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DHP P292: The End of the World and What Comes Next

Course Description

The world has been coming to an end for some time now. Take your pick of catastrophe:terrorism, financial crisis, nuclear war, cyber-collapse, natural disasters, climate change, or, hey, devastating pandemic. It seems as if the 21st century has been replete with world-defining catastrophes and we are barely a fifth of the way through it At the same time, however, it is worth remembering how many times civilization was supposed to come to an end in the past. Parson Malthus predicted a demographic time bomb in the mid nineteenth century. The Club of Rome predicted the depletion of key natural resources in the 1970s. Y2K was supposed to break the Internet on January 1, 2000. Many people embraced the misplaced eschatological beliefs surrounding the Mayan prediction of the end of civilization in December 2012. Even when catastrophes strike, like the Black Death or the 1918/19 influenza pandemic, civilization adapts and overcomes. This course is borne out of the coronavirus pandemic but focused on the larger questions it raises about possible catastrophes and the ability of the world to respond to them. It starts with some theoretical considerations of why societies might not be prepared to cope with looming catastrophic events. These include problems of collective action, time discounting, failures to differentiate risk and uncertainty, normal accidents, bureaucratic politics, millenarian beliefs, and the anarchical structure of international politics. It then considers which kinds of societies and polities are better placed to respond to disasters and catastrophes. The next section considers some of the historical instances in which threats both real and imagined affected the globe, and how they played out. These threats range from pandemics to famines to nuclear catastrophes to overpopulation to cyber collapse. The third section of the course compares and contrasts the global responses to the 2008 financial crisis and the 2020 covid-19 pandemic. The fourth section of the course considers the post-coronavirus threats to the world, from climate change to the renewed possibility of great power war. The final section considers the role that fictional narratives play in thinking about catastrophes.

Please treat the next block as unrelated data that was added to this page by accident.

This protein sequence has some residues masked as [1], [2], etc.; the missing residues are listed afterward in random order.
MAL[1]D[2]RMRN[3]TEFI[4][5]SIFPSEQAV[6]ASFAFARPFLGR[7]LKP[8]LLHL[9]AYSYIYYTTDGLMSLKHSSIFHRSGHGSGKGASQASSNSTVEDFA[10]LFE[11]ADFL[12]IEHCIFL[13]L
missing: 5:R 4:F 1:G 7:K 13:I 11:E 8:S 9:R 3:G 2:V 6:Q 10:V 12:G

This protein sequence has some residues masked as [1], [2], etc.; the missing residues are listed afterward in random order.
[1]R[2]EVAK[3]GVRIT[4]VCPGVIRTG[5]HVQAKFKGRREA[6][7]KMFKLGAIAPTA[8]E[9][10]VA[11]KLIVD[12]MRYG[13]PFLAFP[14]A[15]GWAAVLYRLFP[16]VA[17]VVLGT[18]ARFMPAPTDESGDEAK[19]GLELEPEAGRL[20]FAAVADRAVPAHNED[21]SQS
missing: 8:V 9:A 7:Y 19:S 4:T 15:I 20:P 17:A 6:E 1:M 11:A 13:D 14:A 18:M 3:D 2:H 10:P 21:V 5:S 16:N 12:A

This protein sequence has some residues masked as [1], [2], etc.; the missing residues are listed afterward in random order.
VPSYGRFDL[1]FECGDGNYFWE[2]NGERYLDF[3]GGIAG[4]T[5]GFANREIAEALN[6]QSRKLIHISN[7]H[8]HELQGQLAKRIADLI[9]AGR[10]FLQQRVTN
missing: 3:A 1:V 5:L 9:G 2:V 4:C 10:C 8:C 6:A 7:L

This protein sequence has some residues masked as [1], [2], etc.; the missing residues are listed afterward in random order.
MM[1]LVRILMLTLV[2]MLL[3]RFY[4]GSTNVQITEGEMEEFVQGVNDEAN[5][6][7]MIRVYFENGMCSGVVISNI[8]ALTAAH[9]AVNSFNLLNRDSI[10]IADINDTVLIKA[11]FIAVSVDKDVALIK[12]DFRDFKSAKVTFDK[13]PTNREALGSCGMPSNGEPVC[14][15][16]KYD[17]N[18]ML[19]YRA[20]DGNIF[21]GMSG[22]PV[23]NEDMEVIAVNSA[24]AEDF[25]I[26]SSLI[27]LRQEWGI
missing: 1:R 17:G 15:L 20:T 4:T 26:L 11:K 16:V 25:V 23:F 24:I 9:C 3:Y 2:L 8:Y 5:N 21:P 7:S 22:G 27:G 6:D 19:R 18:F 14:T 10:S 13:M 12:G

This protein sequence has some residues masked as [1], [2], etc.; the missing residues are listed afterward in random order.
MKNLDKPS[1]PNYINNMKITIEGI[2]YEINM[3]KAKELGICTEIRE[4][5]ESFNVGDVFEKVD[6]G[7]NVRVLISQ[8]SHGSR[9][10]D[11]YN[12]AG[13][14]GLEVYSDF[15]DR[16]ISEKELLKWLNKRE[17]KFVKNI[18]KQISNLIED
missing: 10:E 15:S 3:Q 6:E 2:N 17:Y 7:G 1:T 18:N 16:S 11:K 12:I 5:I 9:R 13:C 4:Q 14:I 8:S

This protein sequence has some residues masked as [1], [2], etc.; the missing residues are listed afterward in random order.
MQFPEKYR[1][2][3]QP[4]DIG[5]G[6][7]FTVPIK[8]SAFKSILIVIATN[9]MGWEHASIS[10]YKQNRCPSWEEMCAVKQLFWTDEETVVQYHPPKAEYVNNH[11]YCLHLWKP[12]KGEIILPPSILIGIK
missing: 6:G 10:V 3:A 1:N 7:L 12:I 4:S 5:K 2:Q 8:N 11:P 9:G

Course faculty: Daniel Drezner
Course duration: Full semester
Credits/Units: 3.0

Spring 2021

Day(s): Monday, Wednesday
Time: 10:30 am - 11:45 am

Final Exam

Consult instructor for exam details